1. Students need to learn to think around the geometry of every chord. This means being able to voice the same chord symbol in a myriad of ways and textures. This means being able to think through each inversion at lightning speed, and to be able to team a right hand inversion with a left hand note (maybe or maybe not the root). Without this skill there is no fluency.
2. Students need to learn to think of notes as common points in chords so they can easily pivot from one chord to the next: this kind of thinking is far more valuable than knowing the chords that are ‘in’ a key. So we need to invert the diatonic principle: don’t think about which chords are in the key, think about which (piano)keys are in the chords….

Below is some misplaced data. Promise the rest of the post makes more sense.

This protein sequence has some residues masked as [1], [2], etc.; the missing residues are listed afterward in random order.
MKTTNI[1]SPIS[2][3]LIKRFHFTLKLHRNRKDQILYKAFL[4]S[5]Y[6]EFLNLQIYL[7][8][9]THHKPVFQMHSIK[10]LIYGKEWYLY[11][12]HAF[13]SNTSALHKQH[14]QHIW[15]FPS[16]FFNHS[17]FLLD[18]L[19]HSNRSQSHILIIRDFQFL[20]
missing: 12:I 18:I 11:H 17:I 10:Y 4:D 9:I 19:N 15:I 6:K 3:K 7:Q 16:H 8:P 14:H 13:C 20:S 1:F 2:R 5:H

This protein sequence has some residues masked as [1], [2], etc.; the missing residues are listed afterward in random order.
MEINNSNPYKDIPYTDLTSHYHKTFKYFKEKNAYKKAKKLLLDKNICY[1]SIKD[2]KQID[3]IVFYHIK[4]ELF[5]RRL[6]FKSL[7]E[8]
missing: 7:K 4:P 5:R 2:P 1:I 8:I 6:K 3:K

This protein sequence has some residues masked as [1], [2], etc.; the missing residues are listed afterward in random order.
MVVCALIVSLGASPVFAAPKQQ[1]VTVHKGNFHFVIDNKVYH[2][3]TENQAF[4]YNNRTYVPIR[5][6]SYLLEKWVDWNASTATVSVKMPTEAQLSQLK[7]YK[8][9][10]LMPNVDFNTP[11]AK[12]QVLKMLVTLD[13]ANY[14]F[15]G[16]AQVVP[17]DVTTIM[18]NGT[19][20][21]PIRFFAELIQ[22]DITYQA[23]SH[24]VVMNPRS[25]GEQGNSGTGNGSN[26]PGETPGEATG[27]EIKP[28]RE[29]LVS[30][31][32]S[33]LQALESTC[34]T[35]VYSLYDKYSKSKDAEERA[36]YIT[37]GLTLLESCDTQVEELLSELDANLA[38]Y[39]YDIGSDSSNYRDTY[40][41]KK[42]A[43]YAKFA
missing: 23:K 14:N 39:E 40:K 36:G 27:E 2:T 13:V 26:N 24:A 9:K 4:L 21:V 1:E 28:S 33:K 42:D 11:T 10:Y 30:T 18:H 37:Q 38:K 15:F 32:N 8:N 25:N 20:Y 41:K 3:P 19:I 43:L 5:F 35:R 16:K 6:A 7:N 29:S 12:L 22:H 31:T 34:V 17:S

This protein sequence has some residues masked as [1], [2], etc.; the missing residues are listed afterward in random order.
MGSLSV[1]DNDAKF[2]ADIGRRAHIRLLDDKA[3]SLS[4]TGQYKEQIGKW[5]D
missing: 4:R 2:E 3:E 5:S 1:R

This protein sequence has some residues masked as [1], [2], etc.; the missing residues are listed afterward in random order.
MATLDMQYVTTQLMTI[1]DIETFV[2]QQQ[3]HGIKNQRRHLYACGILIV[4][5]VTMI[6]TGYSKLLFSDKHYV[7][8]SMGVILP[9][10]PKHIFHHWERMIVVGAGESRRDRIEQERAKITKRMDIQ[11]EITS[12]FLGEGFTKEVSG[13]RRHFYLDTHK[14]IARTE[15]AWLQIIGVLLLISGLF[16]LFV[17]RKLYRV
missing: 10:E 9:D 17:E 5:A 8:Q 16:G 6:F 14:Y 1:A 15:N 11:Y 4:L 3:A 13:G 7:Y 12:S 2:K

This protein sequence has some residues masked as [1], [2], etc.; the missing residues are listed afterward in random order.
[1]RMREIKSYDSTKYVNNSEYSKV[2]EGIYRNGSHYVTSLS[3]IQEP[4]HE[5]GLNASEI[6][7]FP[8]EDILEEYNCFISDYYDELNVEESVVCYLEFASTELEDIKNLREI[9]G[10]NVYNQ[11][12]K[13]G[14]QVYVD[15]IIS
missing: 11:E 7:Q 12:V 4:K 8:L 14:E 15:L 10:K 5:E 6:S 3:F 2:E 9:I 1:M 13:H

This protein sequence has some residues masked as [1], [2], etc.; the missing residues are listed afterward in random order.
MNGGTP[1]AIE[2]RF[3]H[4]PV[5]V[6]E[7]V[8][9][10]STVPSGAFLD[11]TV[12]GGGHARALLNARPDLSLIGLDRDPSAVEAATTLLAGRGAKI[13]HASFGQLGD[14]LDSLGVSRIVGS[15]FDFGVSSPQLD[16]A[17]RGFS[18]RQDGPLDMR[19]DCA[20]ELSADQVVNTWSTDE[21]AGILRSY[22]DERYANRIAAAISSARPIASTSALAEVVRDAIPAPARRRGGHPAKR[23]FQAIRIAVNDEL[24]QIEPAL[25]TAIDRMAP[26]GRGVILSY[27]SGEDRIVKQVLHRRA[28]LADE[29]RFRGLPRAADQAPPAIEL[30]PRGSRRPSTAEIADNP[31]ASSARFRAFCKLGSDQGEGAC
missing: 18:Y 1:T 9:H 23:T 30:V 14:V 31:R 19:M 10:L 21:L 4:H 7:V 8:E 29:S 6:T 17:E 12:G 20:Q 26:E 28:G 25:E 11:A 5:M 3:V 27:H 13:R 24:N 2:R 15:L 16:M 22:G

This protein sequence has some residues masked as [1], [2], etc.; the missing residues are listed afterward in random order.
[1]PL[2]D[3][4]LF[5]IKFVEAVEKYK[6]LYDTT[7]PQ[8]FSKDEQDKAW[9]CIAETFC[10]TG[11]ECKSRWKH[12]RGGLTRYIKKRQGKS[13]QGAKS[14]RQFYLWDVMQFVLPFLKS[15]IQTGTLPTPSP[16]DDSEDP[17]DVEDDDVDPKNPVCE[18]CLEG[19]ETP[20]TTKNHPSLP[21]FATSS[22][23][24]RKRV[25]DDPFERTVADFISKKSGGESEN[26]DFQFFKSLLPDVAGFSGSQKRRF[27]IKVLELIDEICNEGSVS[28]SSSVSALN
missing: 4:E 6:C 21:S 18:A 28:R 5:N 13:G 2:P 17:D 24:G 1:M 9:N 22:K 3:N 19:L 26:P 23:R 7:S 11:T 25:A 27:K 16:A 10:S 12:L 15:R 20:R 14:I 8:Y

3. Students need to be able to audiate (aurally imagine) the chords they are about to play: they need to be able to predict what the next chord should sound like and measure what they hear against what they expect. This is important for reading to be more than simplistic ‘decoding’.
4. Students need to be able to think through scale degree, or in less classical language, students need to be able to think through the relationships between the chords they are playing. An example of this is the circle of 5ths: students who are familiar with this circle will be able to create V-I or IV-I (or I-V/I-IV) relationships without much thought at all, in any key. The more complex a student’s understanding is of the possible relationships between chords the better their realisation of a chord chart will be.
5. The huge variety of 7 chords are the lifeblood of the enterprise. Until students are fluent performers of these chords, in a variety of permutations, they will not be fluent chart-readers.
What else would you like to add to this list? And do you think that teaching chord-chart reading should be part of piano students’ curriculum?!